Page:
|Publication number||US5452232 A|
|Application number||US 08/357,047|
|Publication date||Sep 19, 1995|
|Filing date||Dec 13, 1994|
|Priority date||Aug 18, 1987|
|Also published as||CA1333447C, DE3855720D1, DE3855720T2, EP0304232A2, EP0304232A3, EP0304232B1|
|Publication number||08357047, 357047, US 5452232 A, US 5452232A, US-A-5452232, US5452232 A, US5452232A|
|Inventors||Alain Espinosa, Didier C. Lambert, Andre Martens, Gilbert Ventron|
|Original Assignee||Bp Oil International Limited|
|Export Citation||BiBTeX, EndNote, RefMan|
|Patent Citations (24), Non-Patent Citations (50), Referenced by (77), Classifications (10), Legal Events (8)|
|External Links: USPTO, USPTO Assignment, Espacenet|
This application is a continuation, of application Ser. No. 08/252,973, filed Jun. 1, 1994, now abandoned, which is a continuation, of application Ser. No. 07/954,702, filed Sep. 30, 1992, now abandoned, which is a continuation of application Ser. No. 7/549,660 filed Jul. 9, 1990, now abandoned, which was a continuation of application Ser. No. 7/233,190 filed Aug. 17, 1988, now abandoned.
This invention relates to a method for the determination of the properties of the feedstock, the properties of the product and/or the yield of the product in a hydrocarbon conversion or separation process by carrying out NIR (near infra red) spectroscopic analyses of the feedstock and correlating these with the desired properties. The method is suitable for use on-line and in real time and for incorporation in process control.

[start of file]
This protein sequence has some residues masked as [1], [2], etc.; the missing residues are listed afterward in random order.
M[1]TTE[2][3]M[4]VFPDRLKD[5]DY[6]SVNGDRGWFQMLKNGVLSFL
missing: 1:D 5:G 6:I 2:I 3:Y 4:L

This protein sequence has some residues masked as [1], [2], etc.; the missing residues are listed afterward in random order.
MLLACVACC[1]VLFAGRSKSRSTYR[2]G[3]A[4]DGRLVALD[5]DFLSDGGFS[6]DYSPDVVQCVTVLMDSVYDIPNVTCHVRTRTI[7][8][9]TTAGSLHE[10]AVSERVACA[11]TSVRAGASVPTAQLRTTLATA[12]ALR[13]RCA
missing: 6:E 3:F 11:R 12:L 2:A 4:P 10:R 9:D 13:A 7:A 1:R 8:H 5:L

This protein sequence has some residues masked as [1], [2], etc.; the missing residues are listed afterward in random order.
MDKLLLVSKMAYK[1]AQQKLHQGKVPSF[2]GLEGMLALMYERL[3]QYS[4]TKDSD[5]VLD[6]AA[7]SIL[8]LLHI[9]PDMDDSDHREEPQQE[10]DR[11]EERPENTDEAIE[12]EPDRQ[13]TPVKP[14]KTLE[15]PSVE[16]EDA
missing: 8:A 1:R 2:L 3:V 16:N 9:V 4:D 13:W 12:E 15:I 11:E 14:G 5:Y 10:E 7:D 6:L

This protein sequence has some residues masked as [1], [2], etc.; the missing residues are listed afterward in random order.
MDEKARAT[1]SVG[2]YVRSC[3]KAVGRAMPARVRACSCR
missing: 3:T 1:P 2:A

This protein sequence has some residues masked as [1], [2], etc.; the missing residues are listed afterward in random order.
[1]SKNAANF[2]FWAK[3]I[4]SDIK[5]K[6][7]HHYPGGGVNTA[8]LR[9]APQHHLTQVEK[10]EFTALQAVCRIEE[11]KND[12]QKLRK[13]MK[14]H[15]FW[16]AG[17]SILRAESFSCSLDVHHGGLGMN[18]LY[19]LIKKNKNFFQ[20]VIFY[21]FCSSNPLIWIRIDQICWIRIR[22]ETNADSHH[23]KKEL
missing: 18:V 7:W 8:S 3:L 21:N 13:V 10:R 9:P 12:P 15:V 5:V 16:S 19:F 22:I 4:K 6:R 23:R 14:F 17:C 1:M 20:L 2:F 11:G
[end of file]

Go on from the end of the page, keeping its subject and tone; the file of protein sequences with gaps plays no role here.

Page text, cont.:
Callis et al, Analytical Chemistry, Vol 59, No. 9, pp 624A-636A (May 1987) mentions the possibility of determining the octane rating of an unleaded gasoline by NIR spectroscopy and point out in this particular case, the existence of a connection between other properties of the products and the NIR spectra of the products.
However, when a product is produced by converting or separating various components, which are often themselves mixtures, major problems are encountered in predicting the properties of the final products. This arises from the fact that several properties do not follow linear laws.
For certain processes, models exist which enable the prediction of products and yields. To use these, however, it is usually necessary to know the properties of the feed in detail, the chemical composition, the molecular weights of the components etc. This information is normally obtained by laboratory analyses which involves a delay in obtaining the results.
According to the present invention there is provided a method for the determination of the properties of the product and/or the yield of the product in a hydrocarbon conversion or separation process wherein the method comprises the following steps:
(a) determining with an IR spectrometer the absorbance of the feedstock at a certain number of frequencies in the spectral range 16667 to 3840 cm-1 (0.6 to 2.6 microns), preferably 12500 to 3840 cm-1 (0.8 to 2.6 micron), most preferably 4760 to 4000 cm-1 (2.1 to 2.5 micron) starting from a defined base line, and
(b) determining the property by applying a correlation between the property and the absorbance values, the correlation being determined experimentally by multivariate regression, depending on the type of spectrometer used, the property required, and the frequencies used.
The frequencies used may be selected from the following:
The corresponding frequencies expressed in statutory units (Hz) are obtained by multiplying these values by 3×1010, the velocity of light in cm/s.
This choice is neither exhaustive nor exclusive. The choice of other frequencies will not alter the method but will require the use of other coefficients in the models enabling the calculation of the desired properties sought from the spectra.